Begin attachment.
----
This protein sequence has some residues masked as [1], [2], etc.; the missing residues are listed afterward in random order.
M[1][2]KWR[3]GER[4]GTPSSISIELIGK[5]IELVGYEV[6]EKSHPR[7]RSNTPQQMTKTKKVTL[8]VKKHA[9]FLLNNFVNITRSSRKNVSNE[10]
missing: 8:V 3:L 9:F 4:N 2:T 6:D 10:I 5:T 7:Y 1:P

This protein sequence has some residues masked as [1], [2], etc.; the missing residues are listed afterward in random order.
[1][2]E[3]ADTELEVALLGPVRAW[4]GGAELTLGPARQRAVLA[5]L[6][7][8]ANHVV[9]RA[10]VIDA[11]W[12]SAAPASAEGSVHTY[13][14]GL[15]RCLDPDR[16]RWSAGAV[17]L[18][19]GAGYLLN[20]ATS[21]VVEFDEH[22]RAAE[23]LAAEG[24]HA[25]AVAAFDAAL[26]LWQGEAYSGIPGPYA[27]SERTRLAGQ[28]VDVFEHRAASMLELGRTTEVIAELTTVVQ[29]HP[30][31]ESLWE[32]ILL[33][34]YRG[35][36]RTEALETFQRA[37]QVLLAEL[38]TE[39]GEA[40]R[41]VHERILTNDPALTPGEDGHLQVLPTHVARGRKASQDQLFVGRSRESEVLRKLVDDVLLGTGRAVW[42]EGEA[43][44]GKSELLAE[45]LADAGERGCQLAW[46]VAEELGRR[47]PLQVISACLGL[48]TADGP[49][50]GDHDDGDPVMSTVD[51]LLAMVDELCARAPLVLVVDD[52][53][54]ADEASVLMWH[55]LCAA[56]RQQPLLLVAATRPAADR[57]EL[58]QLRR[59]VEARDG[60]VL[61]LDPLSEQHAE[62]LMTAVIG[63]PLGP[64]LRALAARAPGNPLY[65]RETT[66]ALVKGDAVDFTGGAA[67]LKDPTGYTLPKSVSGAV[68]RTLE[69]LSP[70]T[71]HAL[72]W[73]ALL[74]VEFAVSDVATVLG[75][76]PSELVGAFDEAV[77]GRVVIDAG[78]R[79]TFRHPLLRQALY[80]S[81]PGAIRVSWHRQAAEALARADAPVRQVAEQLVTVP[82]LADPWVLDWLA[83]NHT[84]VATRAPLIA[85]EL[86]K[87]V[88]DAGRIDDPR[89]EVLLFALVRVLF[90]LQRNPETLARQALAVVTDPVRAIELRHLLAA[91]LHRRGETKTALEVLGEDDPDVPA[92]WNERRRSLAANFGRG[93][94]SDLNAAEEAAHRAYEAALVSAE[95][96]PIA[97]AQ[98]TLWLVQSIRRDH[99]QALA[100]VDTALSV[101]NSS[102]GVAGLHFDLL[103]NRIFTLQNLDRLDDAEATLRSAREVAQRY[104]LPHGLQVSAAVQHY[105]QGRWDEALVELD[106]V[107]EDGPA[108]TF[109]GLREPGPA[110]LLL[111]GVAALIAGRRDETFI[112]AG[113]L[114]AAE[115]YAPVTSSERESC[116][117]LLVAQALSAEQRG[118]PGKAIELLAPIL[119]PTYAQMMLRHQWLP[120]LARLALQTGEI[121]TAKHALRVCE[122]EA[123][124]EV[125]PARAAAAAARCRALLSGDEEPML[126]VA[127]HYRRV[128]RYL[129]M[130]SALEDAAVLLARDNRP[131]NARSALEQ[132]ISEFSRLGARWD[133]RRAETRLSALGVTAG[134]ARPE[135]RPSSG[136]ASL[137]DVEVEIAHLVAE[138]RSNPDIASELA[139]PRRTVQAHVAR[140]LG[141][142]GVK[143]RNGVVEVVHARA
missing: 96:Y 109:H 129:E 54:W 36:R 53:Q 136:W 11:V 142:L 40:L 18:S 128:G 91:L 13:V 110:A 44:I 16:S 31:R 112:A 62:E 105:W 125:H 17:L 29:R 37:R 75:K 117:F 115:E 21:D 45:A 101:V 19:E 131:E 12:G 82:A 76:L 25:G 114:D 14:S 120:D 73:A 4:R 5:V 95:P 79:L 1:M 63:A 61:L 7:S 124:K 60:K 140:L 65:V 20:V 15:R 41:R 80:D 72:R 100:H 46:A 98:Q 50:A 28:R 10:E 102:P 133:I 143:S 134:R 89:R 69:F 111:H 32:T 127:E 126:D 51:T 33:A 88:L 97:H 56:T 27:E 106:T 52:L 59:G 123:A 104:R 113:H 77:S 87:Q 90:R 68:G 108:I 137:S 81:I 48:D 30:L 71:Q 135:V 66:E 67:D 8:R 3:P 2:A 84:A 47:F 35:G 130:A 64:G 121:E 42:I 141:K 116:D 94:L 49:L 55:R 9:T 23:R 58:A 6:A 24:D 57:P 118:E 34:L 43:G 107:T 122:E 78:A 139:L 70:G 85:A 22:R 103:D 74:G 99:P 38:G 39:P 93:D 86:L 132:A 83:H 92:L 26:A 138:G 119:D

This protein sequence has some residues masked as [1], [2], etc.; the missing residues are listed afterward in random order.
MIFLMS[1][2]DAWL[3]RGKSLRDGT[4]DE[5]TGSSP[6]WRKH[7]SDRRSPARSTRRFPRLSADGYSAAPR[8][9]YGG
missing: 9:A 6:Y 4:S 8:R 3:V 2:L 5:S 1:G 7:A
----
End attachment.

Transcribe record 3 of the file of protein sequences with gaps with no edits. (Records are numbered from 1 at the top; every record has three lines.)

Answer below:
This protein sequence has some residues masked as [1], [2], etc.; the missing residues are listed afterward in random order.
MIFLMS[1][2]DAWL[3]RGKSLRDGT[4]DE[5]TGSSP[6]WRKH[7]SDRRSPARSTRRFPRLSADGYSAAPR[8][9]YGG
missing: 9:A 6:Y 4:S 8:R 3:V 2:L 5:S 1:G 7:A